At Wal-Mart the other day, I saw people wearing pajamas while shopping. Just search “shopping in pajamas” to see commentary and videos about it. I wondered: when did it become okay for such casualness? Also, why do I think it is casual? After all, some people think it is just normal.
As a kid, I grew up in a world where the social rules of conduct were based in Modernism, a world of order and hierarchy. Everything in its place and a place for everything was a common phrase. That meant that there were acceptable clothing styles for different parts of the day, for working or leisure, and for being in public or in private. Various activities all had their clothing selections and were defined as formal or casual. Golf shoes were for golf and not hiking; tennis shoes were for tennis not basketball. Pajamas were worn while sleeping and maybe having breakfast with the kids--not shopping.
There used to be all kinds of rules for formality and being in public. Restaurants had dress codes. The more formal or upscale the place the more strict the rules. Dinner jackets and ties for men; dresses and nylons for women. Many places had No Shirts No Shoes No Service signs by the entry.
Clothing reflected social status. Family restaurants were casual and noisy with children. Formal dining was quiet, reserved, and full of ties and dresses.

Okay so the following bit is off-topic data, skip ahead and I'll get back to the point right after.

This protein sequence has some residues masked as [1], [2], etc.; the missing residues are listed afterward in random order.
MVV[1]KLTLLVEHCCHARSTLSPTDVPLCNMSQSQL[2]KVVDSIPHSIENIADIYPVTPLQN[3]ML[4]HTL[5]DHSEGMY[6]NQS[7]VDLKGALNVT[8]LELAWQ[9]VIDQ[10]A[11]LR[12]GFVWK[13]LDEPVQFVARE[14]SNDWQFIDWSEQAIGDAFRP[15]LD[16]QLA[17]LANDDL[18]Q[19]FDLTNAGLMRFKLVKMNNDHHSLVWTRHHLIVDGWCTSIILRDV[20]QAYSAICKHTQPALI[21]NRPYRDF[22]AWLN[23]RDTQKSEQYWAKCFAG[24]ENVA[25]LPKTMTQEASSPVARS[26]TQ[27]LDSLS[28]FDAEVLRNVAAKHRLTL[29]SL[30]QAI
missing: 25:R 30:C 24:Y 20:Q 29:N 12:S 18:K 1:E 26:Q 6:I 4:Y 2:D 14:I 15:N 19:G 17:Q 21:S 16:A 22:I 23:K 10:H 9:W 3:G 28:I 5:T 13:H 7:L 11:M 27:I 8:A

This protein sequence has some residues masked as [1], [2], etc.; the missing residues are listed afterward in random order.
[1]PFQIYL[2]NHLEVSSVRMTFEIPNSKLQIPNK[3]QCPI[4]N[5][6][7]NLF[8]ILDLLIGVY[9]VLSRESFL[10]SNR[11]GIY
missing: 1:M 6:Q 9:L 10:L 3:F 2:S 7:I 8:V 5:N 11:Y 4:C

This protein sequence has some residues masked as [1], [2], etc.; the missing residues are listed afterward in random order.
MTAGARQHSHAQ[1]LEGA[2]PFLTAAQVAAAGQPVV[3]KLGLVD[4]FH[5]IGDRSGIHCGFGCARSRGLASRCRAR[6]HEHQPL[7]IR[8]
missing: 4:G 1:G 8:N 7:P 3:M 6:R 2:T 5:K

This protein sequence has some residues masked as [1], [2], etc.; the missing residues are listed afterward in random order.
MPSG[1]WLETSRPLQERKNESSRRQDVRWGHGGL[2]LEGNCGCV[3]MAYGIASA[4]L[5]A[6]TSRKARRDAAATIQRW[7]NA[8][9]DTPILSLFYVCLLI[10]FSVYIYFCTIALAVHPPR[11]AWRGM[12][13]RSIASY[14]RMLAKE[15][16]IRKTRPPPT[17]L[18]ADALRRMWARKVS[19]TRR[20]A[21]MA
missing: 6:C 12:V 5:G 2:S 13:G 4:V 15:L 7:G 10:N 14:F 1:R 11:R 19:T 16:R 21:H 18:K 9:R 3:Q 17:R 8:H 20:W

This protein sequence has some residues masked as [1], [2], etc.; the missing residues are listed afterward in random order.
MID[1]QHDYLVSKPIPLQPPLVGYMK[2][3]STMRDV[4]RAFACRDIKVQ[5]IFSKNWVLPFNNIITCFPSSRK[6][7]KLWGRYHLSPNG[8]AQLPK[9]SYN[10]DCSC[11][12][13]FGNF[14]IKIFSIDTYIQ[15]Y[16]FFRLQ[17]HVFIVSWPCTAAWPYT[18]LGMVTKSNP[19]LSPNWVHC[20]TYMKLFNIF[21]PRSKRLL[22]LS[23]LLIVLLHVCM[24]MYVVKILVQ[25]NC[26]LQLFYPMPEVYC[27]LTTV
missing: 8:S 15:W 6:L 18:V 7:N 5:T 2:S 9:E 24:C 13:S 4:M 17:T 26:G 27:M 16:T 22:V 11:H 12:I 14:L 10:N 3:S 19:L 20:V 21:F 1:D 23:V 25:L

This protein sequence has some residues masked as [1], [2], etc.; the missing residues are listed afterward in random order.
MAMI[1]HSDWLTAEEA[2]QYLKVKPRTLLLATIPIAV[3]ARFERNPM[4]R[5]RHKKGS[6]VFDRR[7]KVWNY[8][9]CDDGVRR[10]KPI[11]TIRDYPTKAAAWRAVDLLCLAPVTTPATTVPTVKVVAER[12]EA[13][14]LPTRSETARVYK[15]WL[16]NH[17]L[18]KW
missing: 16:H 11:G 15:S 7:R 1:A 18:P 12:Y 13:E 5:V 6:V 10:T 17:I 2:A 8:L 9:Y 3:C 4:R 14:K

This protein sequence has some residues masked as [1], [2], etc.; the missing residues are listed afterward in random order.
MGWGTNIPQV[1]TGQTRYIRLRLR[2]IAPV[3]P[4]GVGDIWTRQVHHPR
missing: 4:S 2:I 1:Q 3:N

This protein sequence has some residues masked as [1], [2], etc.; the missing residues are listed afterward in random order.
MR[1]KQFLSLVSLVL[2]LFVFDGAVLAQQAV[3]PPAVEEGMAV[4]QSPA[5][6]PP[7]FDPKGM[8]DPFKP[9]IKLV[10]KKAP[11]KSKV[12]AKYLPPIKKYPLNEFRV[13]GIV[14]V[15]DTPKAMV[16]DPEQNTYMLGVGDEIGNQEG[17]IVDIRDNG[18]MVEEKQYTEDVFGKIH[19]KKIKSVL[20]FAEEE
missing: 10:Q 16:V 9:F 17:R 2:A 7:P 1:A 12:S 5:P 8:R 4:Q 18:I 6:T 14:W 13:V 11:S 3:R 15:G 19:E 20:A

Under Modernism there were three meals a day and each had its separate items. Breakfast was eggs and pancakes or cereal. Lunch was sandwiches and/or soup; dinner was a main dish and maybe a dessert. Restaurants had different menus for each meal.
In the 1980s and 90s this all changed due to the spread of our new Romanticism. Casualness spread everywhere because formality declined everywhere. Public and private blended, as did work and leisure. Modernism was steeped in its domestications and hierarchies of cultural class. All of it was defined by what you did, what you wore, what you read. Paul Fussell (here) described very well America’s classes as they were at the end of Modernism. He takes the three old classes of early Modernism (High Brow, Middle Brow, and Low Brow) and breaks them down into several subclasses of each.
Under Modernism, the upper crust abhorred egalitarianism. Under Romanticism, egalitarianism is the dominant theme. Modernist social class (based on education, occupation, & money) has collapsed into Romanticism’s two groups, the Haves and the Have Nots (money and power divides everything); the Alpha personalities against everyone else.
Today, we have few outlets for formality. You still see it in weddings and some ceremonies. Graduations tend to maintain the old sense of order but the number of people wearing spoofy outfits (or nothing) under their gowns has turned these events into opportunities for satire.
In terms of clothing, there has been some backlash to the casualness. Mild dress codes are still in force or are being reinstalled with different levels of acceptability. However, meal categories are now useless. Restaurants now have breakfast all day ads or their menus are a blend of separate meal categories and items served all day (see here for the Jack in the Box menu).
Some have yet to figure this out. McDonalds--Does it really matter what time of day I buy a Big Mac or an Egg Mac Muffin?
You won’t see me in pajamas at Wal-Mart (because I don’t wear them). However, if I want pancakes for dinner, I will have them.